Archives for December 2010

Who are we?

Who Are We

Who are Catholics? For some odd reason, I was thinking about this the other morning. What are the attributes of being Catholic that apply to all of us?

Earlier this year, organizers of the Illinois Catholic Prayer Breakfast made a wonderful video entitled Simply Catholic. One answer given is that “being Catholic isn’t just something I do, it’s not a place that I go, it’s who I am.” I like that answer because it succinctly makes a good point. More than just members of an organization, Catholicism describes our very being.

Yet, collectively when considered only as an organization, we accomplish many good works. We are the largest charitable organization on the planet. We established numerous hospitals, schools and orphanages. We educate more children than any other scholarly or religious institution. We founded the college system. We developed the scientific method and laws of evidence. Sacred Tradition gave us the cannon of Holy Scripture (the Bible). Through our Magisterium, guided and protected by the Holy Spirit, our faith is unchanging. We are the Church instituted by Jesus Himself.

There are many things that make Catholics different from each other as individuals. We are of every age, race and nationality. We work in every moral field of endeavor. In monetary terms, we are rich and poor. We are involved in every political party, promoting the Church’s teaching in them (not pushing their agenda on the Church!). Our tastes in everything vary widely.

Those are among our many individual differences. There are well over a BILLION of us. Of course no two are the same! Yet apart from an almost infinite array of differences, faithful Catholics have much in common.

We are baptized Christians via trinitarian baptism, as are most Protestants (whose baptisms we also recognize). We profess the same (Nicene) creed. We reject Satan, his works and empty promises.

We attend and co-celebrate the Mass together at least every Sunday and on holy days of obligation. At Mass we receive the Eucharist (communion) often, but at least once per year. We receive the Sacrament of Reconciliation (“confession”) regularly, but also at least once per year (minimally, during the Lenten Season).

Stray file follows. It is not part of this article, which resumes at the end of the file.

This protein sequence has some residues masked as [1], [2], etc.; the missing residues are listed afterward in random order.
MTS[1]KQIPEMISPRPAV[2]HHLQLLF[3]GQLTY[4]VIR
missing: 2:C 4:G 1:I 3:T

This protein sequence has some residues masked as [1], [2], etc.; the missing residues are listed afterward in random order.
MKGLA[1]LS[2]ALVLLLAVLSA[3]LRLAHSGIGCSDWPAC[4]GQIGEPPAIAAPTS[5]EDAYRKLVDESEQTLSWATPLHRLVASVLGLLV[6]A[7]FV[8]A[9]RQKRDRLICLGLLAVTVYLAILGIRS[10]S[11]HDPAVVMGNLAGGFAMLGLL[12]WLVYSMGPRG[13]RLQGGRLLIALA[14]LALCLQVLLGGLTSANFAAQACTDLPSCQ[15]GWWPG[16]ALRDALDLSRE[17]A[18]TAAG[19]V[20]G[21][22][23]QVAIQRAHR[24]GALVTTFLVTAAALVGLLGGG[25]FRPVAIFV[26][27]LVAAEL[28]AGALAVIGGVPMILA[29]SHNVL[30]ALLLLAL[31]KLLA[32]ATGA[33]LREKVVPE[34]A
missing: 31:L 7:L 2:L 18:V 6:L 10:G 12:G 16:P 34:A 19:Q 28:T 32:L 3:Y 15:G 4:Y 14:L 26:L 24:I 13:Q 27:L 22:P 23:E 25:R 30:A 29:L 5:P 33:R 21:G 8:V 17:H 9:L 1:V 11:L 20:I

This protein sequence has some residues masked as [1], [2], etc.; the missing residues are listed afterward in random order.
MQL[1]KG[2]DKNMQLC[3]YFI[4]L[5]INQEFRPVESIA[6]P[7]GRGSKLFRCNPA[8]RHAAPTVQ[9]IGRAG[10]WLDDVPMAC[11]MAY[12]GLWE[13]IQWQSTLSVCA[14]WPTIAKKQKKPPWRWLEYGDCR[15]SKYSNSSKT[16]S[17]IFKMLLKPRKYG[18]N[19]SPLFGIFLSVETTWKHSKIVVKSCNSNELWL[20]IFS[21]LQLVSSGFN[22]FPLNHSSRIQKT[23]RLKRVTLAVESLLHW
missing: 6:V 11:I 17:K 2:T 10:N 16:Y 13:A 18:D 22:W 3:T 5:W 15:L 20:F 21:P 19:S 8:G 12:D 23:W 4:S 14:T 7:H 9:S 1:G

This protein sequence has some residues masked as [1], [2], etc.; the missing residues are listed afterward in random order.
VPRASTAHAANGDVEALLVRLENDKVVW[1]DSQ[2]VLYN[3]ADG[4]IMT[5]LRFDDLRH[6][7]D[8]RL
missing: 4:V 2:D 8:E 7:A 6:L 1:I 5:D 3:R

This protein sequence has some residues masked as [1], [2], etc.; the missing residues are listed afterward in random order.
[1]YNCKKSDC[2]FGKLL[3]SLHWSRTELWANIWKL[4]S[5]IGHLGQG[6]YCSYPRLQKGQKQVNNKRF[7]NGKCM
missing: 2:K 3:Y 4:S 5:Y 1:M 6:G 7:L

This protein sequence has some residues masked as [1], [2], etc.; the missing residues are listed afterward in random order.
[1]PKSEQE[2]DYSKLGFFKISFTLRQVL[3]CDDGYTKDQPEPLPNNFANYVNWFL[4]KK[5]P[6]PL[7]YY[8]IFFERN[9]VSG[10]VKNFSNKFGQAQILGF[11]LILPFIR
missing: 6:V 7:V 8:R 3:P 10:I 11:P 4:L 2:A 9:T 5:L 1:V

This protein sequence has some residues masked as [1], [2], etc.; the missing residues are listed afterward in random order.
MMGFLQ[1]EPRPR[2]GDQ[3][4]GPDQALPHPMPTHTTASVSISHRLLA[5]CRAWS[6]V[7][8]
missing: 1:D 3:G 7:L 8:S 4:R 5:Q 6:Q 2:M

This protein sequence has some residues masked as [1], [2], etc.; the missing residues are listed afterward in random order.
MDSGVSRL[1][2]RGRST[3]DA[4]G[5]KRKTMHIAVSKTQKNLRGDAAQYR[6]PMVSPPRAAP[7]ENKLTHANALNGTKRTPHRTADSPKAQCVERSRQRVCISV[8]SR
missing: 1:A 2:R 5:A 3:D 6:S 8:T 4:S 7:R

We believe in the true, real presence of Jesus Christ, our Lord and Savior literally present in the Eucharist. When we receive Him, we are joined with Him and He with us. Through the Eucharist we are also joined with each other – at that Mass and more broadly in our parish and other Catholic parishes throughout the world. We are united not only in the present, but also the past and the future.

We are the grateful recipients of the sacraments. Seven gifts from Jesus that bless us with graces throughout our lives. They draw us closer to Christ, reset us when we fall and recharge us when we are depleted. They heal us and dedicate us through initiation and vocation.

Every one of us is an important part of the mystical body of Christ, the Communion of Saints of which He is the head. We are the earthly contingent, the Church Militant. We teach and spread the fullness of the Christian faith. We are all in a priesthood. Some of us who wear Roman collars are ordained into the ministerial priesthood. The rest of us are in the common priesthood. Both serve the one, true High Priest – Jesus Christ.

We are each called to be saints, to live lives patterned on that of Jesus and the canonized Saints who were exemplary men and women. Our journey leads to heaven and our goal is to take as many as possible with us.

We are also deeply ashamed to be sinners, every one of us – every lay person, religious, deacon, priest, bishop and pope. We separate ourselves from God by accepting the false promises of Satan. We blame only ourselves, are profoundly sorry for these failures and resolutely work to transform our lives.

This is who we are. Ours is one family united in Jesus Christ, our Lord and Savior. We are Catholic.

Intrigued? Want to learn more? Click here!

7 Quick Takes Friday (set #18)

7 Quick Takes Friday

This week: Advent is a time to slow down, think, reflect. Stretching beyond your limits, even if you are only 16. The UN throws a big party to announce rationing. Leaked cables disclose US dirty tricks to support climategate. An Austrian MP and devout Catholic, responds to the Turkish ambassador on Islam. A quote of the week and more.

— 1 —

Advent. Slow down. (Thanks to Deacon Greg)

(This video is no longer available.)

— 2 —

You are a 16 year old star runner from a small private high school and have made it to the state championship. You recently learned that your coach, who gave you so much, has been stricken with Lou Gehrig’s disease. Heartbroken, you dedicate the race to him and are doing well, in 3rd place at the 2.5-mile mark only 6/10 of a mile from the finish. Everything is going great, you have a shot, your coach will be proud.

Suddenly your legs begin weakening, then pain slows you. You fall behind but force yourself to push on. Only yards from the finish line you collapse reaching for the line as you fall, the race is over for you as an officials rush help. This is Holland Reynolds:

The news report is online here. Thanks to Matthew Archbold at Creative Minority Report for finding this story.

— 3 —

The communists err, the green party, actually the global warming crowd, make that the climate change forecasters…   let’s just say, the people smarter than us, got together for a big, expensive, environmentally damaging party conference the end of November. They powerfully made the point that we must begin rationing: